The way we learn must evolve
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The way we learn must evolve

Students in Phuket province give a presentation on the threat of unchecked industrial development in the Andaman sea.
Students in Phuket province give a presentation on the threat of unchecked industrial development in the Andaman sea.

Environmental education is one of the key factors to meet Sustainable Development Goals under the United Nations' SDG 4, Education for All mission.

Environmental education is a life-long learning process for learners of all ages to gain the knowledge, skills and awareness needed to address interconnected global challenges at individual or local levels. Those challenges include climate change, loss of biodiversity, unsustainable use of natural resources, food security and human-induced disasters, for instance.

Despite world leaders' pledges for sustainable development, our lifestyle moves in a direction that is not conducive to the environmental protection and sustainable development that the world seriously needs.

Current attitudes and behaviours of people around the world have changed to be more materialistic and consumptive.

Consumers are stimulated by information received from social media rather than reality. They are more motivated by the media, influencers and economic competition rather than the true value of nature.

Despite economic growth and the progress of clean technology, natural resources are gradually depleted. A lack of knowledge and ethical awareness is to blame.

Environmental education has to encourage students and learners to become more aware of these threats. The way pedagogues handle environmental education must change.

Most environmental lessons are still conducted in classrooms. This must be changed. Learning outside the classroom allows students to learn from real-life situations. They get to enhance their understanding through interactions with the environment.

Thoughts connected to awareness lead to transformative changes. It is no wonder that environmental education outside classrooms inevitably enhances the conservation of our environment.

For example, Assumption College Thonburi, Bangkok, is applying student ideas to solve environmental problems in the school and its surrounding communities. This action encourages students to learn and take action based on the real situation and increase their awareness of environmental problems.

They started by learning about their surroundings and analysing their family and friends' lifestyles, both at home and at school, to understand their impact on the environment. Recognising waste generation in daily activities, such as eating and driving, helps improve learners' awareness and change their behaviour.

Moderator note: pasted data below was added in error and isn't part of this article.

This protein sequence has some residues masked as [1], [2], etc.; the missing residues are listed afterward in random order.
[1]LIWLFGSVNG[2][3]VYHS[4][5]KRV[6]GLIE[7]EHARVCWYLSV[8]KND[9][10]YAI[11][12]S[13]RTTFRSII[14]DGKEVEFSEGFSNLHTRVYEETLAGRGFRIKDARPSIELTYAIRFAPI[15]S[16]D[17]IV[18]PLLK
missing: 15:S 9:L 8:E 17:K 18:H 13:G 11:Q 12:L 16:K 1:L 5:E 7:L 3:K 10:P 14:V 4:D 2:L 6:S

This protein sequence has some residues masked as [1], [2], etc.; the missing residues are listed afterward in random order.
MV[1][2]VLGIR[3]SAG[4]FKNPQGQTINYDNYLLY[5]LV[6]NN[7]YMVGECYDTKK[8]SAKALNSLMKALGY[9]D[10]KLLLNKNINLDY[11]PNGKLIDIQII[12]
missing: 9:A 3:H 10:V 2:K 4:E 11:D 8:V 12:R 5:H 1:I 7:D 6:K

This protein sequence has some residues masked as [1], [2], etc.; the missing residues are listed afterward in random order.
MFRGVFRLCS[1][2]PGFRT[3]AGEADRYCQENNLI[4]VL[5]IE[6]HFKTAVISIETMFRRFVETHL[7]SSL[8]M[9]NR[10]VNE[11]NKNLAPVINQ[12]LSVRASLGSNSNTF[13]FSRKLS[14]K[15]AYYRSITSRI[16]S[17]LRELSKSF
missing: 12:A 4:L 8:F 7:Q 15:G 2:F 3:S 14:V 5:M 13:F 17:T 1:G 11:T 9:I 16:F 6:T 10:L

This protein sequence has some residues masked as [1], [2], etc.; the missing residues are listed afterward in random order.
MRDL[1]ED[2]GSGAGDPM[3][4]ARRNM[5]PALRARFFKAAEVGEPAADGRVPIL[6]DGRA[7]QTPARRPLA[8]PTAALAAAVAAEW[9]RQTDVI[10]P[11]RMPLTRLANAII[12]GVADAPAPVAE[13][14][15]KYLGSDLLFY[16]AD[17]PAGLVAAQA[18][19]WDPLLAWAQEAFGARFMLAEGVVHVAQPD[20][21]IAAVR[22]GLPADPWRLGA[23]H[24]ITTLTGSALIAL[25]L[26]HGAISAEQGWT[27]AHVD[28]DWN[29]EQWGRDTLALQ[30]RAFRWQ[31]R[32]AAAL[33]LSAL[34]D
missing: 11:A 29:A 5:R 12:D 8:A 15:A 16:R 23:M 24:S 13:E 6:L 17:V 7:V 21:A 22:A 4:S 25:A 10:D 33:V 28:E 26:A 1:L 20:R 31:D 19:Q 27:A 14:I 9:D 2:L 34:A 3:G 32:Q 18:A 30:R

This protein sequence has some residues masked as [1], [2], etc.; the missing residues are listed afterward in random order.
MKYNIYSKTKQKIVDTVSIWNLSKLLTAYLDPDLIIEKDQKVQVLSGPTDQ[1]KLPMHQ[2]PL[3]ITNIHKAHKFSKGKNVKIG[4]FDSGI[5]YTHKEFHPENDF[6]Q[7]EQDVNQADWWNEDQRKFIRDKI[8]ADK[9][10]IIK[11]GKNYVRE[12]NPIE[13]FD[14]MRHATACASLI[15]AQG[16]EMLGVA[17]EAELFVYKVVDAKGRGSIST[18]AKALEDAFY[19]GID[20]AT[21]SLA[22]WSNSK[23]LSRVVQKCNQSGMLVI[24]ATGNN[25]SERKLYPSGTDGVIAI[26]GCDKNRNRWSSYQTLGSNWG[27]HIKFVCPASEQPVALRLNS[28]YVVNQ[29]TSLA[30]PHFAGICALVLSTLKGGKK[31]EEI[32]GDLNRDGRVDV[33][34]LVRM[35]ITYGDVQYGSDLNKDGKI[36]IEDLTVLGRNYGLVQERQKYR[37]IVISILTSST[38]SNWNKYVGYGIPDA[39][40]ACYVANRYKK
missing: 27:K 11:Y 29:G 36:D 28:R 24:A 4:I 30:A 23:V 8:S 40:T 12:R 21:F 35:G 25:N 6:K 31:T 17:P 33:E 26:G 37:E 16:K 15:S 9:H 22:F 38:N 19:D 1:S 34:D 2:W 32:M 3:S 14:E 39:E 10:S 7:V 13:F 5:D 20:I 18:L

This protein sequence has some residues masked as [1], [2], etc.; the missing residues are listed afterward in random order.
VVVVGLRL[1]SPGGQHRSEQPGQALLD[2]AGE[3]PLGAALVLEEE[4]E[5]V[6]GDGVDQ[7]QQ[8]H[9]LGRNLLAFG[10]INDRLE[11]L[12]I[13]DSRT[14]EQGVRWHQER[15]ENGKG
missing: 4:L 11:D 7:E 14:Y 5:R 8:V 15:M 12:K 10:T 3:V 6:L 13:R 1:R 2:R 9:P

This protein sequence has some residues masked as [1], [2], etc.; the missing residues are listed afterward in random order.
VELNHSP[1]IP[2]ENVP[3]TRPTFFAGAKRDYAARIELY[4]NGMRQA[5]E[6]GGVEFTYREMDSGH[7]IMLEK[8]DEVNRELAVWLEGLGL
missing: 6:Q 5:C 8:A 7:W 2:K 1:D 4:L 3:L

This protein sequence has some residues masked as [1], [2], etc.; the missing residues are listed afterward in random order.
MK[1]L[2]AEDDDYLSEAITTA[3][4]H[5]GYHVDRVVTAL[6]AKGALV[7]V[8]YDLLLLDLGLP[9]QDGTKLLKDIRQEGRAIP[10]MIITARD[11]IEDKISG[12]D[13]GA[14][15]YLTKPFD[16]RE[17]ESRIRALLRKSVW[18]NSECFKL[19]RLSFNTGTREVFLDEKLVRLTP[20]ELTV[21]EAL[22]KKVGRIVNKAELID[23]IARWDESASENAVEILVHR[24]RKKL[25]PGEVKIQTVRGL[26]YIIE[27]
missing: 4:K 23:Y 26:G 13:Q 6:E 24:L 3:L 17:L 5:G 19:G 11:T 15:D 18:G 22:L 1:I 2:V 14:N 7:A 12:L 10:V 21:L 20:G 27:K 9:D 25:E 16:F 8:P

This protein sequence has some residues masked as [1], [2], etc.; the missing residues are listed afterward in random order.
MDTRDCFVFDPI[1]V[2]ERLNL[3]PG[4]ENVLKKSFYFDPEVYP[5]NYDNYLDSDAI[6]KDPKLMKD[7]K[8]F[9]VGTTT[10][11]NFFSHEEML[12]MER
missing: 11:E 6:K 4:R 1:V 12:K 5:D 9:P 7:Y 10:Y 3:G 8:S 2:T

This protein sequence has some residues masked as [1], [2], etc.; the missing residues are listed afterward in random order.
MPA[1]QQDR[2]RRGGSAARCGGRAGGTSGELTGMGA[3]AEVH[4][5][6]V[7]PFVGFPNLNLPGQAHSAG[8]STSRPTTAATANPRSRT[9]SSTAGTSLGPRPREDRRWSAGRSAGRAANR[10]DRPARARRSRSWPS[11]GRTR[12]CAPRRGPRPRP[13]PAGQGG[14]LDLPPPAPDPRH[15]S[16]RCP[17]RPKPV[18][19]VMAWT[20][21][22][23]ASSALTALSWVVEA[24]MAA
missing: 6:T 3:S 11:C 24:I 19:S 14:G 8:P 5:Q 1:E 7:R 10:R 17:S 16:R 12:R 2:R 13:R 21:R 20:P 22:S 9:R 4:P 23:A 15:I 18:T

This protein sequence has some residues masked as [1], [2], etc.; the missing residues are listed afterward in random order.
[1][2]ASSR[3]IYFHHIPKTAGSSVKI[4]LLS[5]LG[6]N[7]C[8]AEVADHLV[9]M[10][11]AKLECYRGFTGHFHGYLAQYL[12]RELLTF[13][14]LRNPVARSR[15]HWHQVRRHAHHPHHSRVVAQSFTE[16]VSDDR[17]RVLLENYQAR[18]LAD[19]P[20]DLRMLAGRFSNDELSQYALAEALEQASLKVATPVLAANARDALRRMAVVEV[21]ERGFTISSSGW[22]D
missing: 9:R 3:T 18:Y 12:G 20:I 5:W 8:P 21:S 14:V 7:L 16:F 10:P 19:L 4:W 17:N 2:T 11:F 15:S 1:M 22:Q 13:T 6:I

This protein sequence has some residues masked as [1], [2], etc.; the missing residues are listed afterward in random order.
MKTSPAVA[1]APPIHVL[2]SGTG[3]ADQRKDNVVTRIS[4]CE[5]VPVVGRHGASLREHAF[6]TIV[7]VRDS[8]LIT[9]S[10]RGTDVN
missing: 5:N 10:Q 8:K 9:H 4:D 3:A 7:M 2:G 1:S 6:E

Although there are many challenges for educators in organising environmental education efforts, such as policy changes that make the planning process discrete and the evaluation process that limits teaching and learning activities, there are still opportunities for them to manage a class where everyone can participate.

Educators can do so by utilising the media and new technologies while giving students a chance to express their opinions and gain real-life experience.

With this concept in mind, the Thailand Environment Institute (TEI) has introduced the Handbook of Environmental Education, which was developed to help teachers and educators manage environment learning activities.

Parental involvement is one of the main components of environmental education. Schools should encourage parents to get involved by discussing household and community environmental issues together and connecting parents and students to lessons about the environment.

These activities will promote awareness development and behavioural change and help solve environmental problems starting with the smallest unit of society.

At the same time, online learning can feature audio and visual experiences about nature that can be enjoyed. It is inevitable that technology plays a significant role in modern daily life, and teaching and studying are no exception.

Accordingly, environmental education in this era must be a process that encourages self-learning instead of only learning from textbooks and teachers.

Since nature surrounds all, learning via our surroundings with proper guidance is easy.

Raising awareness through hands-on action will foster one's self and family, ensuring sustainability in an ever-changing society.

Jutathip Poonlert, Sutassa Wongraj, and Yanisa Ngamsa-ard are researchers at Thailand Environment Institute (TEI).

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